So let's click to the left of the ELI region on the ELI_Clip 1 audio track and press the Tab key. You'll see that the cursor jumps to the beginning of that region. If you press the Tab key again, you'll see that it jumps to the end of the region. Now, if I want to jump back to the beginning of the region, I can press the Option key and tab again, and it's going to move backwards. So to move forwards, we press Tab; to move backwards, we press Option+Tab. If we want to make a selection and also retain our start position, just like we did using the L and apostrophe, or single quote keys, we can hold Shift.

So if I press Shift+Tab, it's going to jump to the end of this region and also maintain the selection from where my cursor is currently. So now let's make a selection in the middle of that clip again, and let's go back to the beginning. And just like Option+Tab will move us forward, Shift+Option+Tab will move us forward and make a selection. Now, a third thing that you can do with the Tab keys that's very, very useful involves the Ctrl key. So let's click again to the left of the region and press Ctrl+Tab.

What this will do is jump to the next region and select it. If we want to do the same thing in reverse, let's click after the region, and press Ctrl+Option+Tab and it's going to jump backwards using Option+Tab, and Ctrl will make it select the previous region. So these are some very handy ways to quickly select regions within a session. You can use this to copy, move, cut--any number of editorial uses. So, for example, if I wanted to make this selection on multiple tracks and perhaps I also wanted to select to the end of this track, I could use the Shift key, and the apostrophe, or single quote, key, or Shift+Tab, and it will keep my current selection and also move to the end of that track that I have selected.

So I'm going to zoom back out to see exactly what my selection is, using Option+F or Alt+F. Now, we can click somewhere else in the session. Let's look at this audio file here. I'm just going to click somewhere in the middle of it. And I wanted to show you one other use of tabbing in Pro Tools. So right now we're using tabbing without Tab to Transient enabled. You may have noticed in your session, if you're using a different copy of the session than our example materials, that it's behaving differently. If so, that's because you have Tab to Transient enabled, which is this button right here underneath the tool selection.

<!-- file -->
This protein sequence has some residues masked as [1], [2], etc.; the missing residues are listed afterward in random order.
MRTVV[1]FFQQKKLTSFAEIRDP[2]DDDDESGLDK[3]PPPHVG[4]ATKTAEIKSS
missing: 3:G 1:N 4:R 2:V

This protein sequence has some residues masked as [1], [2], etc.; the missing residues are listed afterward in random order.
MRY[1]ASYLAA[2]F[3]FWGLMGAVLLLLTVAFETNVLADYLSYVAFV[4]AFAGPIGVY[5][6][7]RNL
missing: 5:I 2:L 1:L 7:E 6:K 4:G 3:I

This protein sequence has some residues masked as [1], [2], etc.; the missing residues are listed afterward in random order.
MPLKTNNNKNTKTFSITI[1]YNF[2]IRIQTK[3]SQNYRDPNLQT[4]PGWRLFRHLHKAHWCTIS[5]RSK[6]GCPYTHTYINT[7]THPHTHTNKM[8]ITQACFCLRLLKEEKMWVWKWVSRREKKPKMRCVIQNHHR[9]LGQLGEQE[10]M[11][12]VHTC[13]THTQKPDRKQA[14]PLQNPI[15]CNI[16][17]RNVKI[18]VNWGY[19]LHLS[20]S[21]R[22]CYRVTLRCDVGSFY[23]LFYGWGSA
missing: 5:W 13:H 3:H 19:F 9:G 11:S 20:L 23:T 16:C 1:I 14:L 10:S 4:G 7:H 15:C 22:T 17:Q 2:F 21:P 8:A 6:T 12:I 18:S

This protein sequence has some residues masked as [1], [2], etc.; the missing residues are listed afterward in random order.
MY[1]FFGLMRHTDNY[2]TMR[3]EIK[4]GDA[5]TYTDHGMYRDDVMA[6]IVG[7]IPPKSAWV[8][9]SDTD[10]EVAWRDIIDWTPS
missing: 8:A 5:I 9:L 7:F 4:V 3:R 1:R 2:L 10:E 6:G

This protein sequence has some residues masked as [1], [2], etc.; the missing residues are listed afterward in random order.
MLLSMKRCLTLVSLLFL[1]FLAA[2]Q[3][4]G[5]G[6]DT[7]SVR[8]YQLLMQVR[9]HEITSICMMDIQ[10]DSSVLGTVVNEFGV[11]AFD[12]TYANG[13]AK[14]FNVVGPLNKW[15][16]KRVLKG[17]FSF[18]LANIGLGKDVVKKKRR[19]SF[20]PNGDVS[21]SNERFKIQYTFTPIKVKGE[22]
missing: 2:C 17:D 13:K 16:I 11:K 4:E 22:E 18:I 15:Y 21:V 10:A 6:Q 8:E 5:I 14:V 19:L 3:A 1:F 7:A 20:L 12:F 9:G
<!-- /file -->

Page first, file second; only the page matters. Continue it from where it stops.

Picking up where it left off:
If it's blue, it's enabled. You can also enable or disable it with the key command Command+Option+Tab on a Mac, or Ctrl+Alt+Tab on a PC. So let's enable Tab to Transient and we can see what this does. First thing we should do is zoom in a little, so we can really see clearly what's going to happen. So let's use the zoom level 4 by pressing 4. When you press the Tab key, you will now see that when you move forward, instead of moving to the end of a region, it's going to move to the next transient after your cursor's location.

If we press Tab again, it's going to continue doing this through the audio file. Just like moving from the end to the beginning of a region, Option+Tab will move you backwards. Shift+Tab will move you forward with the selection; Shift+Option+Tab will move you backwards with the selection. So these are common themes in Pro Tools, and they actually function with other key commands as well-- very, very handy stuff to know. So one quick practical example of this is perhaps I want to copy the selection that I've made and move it onto the track below.